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Minister for External Relations lodges Brexit law

23 January 2018

​The first step in a series of Brexit-related measures has been taken today. A draft law, laying the foundation for the changes Jersey will need to make as a result of Brexit, has been lodged by the Minister for External Relations, Senator Sir Philip Bailhache.

The European Union Repeal and Amendment Law will enable the States to swiftly implement changes to local legislation and ensure a smooth transition to Jersey’s new relationship with the EU. 

The new Law allows the States to decide which EU law will continue to apply in Jersey. It also gives the States Assembly the ability to grant Ministers powers to correct
deficiencies in the Island’s law caused by Brexit, without having to bring the matter before the full Assembly.

These powers are expressly limited so that they cannot be used to impose or increase taxation, create serious criminal offences, or interfere with human rights legislation.

Senator Bailhache commented:
“This draft law is the essential first step in the legal measures that Jersey will need to implement as a result of Brexit. It is crucial that the Government and the States Assembly are equipped to make the necessary corrections to Jersey law to ensure a smooth transition for the Island from its current relationship with the EU to its new relationship in March 2019.

“The States Assembly can make Regulations and Ministers can make Orders much more quickly than Laws can be enacted. If we attempted to make all the necessary changes without these powers, then the volume of Laws required would lead to a procedural traffic-jam for the Government, States Assembly and Privy Council.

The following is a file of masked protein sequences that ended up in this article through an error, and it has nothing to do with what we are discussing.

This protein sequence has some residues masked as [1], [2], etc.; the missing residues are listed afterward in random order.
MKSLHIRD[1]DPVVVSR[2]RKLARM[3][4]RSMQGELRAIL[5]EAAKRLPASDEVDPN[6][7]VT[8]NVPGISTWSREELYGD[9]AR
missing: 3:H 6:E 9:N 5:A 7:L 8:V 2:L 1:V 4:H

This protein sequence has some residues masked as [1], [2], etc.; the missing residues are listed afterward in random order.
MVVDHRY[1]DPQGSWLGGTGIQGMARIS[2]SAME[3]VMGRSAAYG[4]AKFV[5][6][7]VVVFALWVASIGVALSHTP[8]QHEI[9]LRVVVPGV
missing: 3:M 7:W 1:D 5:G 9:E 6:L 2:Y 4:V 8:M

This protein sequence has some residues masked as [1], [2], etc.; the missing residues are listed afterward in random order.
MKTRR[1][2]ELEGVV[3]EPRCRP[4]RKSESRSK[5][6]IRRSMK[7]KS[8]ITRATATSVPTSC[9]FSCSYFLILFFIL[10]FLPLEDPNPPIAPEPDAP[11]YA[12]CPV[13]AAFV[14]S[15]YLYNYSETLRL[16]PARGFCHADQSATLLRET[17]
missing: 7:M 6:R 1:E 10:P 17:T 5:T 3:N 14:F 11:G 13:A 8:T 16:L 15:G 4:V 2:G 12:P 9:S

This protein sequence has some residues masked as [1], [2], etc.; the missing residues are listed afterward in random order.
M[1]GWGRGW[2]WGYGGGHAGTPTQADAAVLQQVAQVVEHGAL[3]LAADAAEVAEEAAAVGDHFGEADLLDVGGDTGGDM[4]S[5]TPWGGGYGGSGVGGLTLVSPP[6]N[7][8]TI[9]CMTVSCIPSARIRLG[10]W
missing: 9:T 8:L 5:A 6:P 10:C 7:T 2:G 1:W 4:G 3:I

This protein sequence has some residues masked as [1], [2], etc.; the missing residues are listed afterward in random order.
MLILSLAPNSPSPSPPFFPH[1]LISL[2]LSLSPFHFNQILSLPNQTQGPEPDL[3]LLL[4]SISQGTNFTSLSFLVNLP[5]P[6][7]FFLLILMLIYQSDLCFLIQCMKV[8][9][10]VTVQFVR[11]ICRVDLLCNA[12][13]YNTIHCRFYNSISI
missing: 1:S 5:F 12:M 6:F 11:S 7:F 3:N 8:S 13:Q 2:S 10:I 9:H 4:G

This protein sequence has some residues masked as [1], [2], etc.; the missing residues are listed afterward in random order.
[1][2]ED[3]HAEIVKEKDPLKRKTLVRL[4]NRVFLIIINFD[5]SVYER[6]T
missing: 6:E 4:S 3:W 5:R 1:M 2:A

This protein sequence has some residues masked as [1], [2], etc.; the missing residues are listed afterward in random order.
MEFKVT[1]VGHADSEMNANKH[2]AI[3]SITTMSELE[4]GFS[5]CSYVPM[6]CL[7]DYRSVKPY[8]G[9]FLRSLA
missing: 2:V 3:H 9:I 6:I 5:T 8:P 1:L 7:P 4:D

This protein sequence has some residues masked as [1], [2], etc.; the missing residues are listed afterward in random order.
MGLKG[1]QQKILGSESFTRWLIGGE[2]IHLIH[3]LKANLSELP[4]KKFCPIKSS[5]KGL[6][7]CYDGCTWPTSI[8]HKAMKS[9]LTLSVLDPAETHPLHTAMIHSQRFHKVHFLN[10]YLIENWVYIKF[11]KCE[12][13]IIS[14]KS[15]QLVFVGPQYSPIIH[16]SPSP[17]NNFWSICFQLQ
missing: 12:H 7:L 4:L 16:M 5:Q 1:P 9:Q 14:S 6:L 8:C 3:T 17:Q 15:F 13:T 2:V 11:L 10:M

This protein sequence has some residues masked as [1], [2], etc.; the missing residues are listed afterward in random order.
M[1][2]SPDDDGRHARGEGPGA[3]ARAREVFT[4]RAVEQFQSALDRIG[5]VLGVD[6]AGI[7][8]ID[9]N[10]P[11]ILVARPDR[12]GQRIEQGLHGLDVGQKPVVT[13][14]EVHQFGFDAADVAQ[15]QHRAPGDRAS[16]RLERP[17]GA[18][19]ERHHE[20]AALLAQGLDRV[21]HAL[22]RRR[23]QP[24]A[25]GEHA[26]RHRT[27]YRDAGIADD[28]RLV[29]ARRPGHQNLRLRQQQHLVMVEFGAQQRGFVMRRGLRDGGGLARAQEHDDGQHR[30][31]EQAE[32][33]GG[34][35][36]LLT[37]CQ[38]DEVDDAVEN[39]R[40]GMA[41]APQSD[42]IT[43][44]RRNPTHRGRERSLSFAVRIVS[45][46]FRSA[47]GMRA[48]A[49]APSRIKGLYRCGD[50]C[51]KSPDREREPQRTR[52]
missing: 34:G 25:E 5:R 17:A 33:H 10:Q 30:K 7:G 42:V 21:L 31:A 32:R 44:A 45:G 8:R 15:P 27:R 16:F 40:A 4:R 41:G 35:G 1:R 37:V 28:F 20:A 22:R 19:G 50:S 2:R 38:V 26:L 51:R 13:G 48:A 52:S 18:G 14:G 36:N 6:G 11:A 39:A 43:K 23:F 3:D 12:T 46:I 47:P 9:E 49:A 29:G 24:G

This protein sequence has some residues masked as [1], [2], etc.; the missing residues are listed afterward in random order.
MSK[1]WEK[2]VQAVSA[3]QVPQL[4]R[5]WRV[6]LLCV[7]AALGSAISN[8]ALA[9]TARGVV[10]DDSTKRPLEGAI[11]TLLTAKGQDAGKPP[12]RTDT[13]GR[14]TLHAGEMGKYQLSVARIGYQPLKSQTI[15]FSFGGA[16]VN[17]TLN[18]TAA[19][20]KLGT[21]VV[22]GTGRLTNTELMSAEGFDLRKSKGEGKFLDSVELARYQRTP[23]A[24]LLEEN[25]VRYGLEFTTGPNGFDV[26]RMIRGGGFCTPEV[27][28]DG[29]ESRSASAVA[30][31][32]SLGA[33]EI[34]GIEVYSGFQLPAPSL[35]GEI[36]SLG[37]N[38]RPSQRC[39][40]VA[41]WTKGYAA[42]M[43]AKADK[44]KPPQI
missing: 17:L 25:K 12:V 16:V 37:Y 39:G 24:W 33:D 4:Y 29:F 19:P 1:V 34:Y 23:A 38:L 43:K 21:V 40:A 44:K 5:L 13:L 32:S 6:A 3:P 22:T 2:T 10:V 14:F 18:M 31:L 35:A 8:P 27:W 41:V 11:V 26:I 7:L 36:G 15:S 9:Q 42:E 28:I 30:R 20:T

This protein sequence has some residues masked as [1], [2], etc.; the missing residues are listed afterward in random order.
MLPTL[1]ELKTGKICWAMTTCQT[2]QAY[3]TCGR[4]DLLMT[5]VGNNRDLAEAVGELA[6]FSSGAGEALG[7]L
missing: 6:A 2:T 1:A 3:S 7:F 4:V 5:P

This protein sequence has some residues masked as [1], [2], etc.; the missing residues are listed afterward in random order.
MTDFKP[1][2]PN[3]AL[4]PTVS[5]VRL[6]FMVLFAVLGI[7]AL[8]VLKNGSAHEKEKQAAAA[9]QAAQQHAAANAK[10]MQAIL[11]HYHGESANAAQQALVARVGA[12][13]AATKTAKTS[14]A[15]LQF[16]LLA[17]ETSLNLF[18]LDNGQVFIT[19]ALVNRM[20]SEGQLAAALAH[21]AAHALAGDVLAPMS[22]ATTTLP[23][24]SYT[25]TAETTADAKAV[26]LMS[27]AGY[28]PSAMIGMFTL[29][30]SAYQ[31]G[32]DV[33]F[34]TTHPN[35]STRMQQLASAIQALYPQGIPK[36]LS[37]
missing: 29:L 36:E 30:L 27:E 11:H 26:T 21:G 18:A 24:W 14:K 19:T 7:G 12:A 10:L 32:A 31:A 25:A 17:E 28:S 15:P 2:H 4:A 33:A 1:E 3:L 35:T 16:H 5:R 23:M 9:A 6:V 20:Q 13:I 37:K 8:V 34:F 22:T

“We are taking a substantially different approach to the United Kingdom in bringing this draft law. Whilst the UK is implementing all existing EU legislation which applies to it in one law, we are creating the ability for the Island to carefully select which pieces of EU legislation it wishes to keep. The Law Officers and other Government Departments are working closely together to identify those pieces of legislation which are essential to ensure that the Island’s relationship with the EU operates properly when Protocol 3 falls away on Brexit day.”

The draft law will be debated by the States Assembly on 6 March.

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